Chest A Arthur
Category: US President
Chest A. Arthur 1881-1885
Chester Alan Arthur was born on the 5th of October in 1829 in Fairfield, Vermont. Chest A. Arthur was the twenty-first President of America, who served the country between the period 1881 and 1885. Chest A. Arthur was chosen president, owing to the assassination of the then acting president, James Garfield. At the beginning, Chest A. Arthur struggled to overcome his status, stemming from his early stages in politics as an American politician from the New York City Republican political organization. Chest A. Arthur succeeded through embracing the source of civil service reform. His support for, and following enforcement of, the Pendleton Civil Service Reform Act was the showpiece of his management.
Though the birthplace of Chest A. Arthur was Fairfield, Vermont, he grew up in New York City and practiced law in the city. Chest A. Arthur worked as quartermaster general in the New York armed force at the time of the American Civil War. After the war, Chest A. Arthur dedicated some more additional time to Republican politics and rose quickly in the political organization run by Roscoe Conkling, the New York Senator.
Chest A. Arthur was appointed to the profitable and politically influential Collector of the New York Port by Ulysses S. Grant, then President of the United States in 1871. Chest A. Arthur was a staunch supporter of Conkling and the Stalwart group of the Republican Party. In 1878, Rutherford B. Hayes, the new president of the United States fired Arthur as a component of a plan to change the federal support system in the New York City. When James Garfield succeeded the Republican proposal for president during 1880, Chest A. Arthur was proposed for the post of vice president to poise the ticket.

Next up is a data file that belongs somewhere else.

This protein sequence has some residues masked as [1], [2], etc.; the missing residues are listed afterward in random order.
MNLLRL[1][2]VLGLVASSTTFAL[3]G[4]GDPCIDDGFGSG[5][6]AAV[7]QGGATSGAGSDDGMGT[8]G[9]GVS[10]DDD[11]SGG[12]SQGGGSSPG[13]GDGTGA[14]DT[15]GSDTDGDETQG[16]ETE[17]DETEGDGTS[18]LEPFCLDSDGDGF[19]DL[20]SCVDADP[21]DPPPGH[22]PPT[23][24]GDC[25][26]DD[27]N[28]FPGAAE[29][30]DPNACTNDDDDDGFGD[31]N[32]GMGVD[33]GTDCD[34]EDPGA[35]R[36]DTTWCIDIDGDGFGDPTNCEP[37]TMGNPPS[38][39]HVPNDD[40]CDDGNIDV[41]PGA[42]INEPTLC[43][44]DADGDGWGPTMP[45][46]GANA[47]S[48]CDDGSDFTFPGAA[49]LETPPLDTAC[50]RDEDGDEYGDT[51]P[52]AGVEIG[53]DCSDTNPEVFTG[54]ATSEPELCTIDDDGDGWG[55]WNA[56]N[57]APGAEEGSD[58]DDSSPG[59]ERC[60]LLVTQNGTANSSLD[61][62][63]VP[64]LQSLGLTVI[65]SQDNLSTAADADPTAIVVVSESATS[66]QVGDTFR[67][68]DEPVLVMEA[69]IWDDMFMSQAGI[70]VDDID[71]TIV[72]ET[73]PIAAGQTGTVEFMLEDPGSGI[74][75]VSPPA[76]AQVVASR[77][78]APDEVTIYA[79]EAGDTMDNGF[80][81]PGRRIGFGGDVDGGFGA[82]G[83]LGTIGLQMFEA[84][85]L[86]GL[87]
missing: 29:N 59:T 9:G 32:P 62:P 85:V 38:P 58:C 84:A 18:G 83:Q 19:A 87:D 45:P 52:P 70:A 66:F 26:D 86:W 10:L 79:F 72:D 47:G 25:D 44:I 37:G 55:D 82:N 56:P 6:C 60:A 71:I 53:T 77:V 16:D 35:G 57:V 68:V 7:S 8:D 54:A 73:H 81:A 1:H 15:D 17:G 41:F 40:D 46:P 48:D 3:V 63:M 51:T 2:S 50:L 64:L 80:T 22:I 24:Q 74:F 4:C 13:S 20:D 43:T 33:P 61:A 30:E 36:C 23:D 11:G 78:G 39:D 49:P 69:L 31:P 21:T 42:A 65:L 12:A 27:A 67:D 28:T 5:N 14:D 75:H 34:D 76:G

After serving as the American vice president for only six months, Chest A. Arthur set up himself in the executive manor, owing to the assassination of his forerunner. With the revelation of reformers, Chest A. Arthur started the cause of transformation, though it had led to his throwing out of the office on one occasion. Chest A. Arthur passed the Pendleton Act into law and imposed its provisions strongly. Chest A. Arthur gained honor for his rejection of the Rivers and Harbors Act, which would have appropriated central funds in a way he considered excessive. Chest A. Arthur led the Renaissance of the United States Navy, but he was criticized for becoming unsuccessful in alleviating the central budget surplus that had been building up since the conclusion of the Civil War.
As the health of Chest A. Arthur was deteriorating, he made only a limited attempt to get the nomination again during 1884, and he retired from the American politics at the completion of his presidential tenure. Even though his deteriorating health and political nature combined to make his management less energetic than a current presidency, he earned honor in the middle of contemporaries for his high performance in the office. The New York World summarized the presidency of Chest A. Arthur at his bereavement in 1886 as "No responsibility was ignored in his management, and no daring project alarmed the country." An American humorist and author, Mark Twain wrote about Chest A. Arthur as “It would be inflexible indeed to the better administration of President Arthur."
Chest A. Arthur died on the 18th of November in 1886 at the age of 57 in New York City.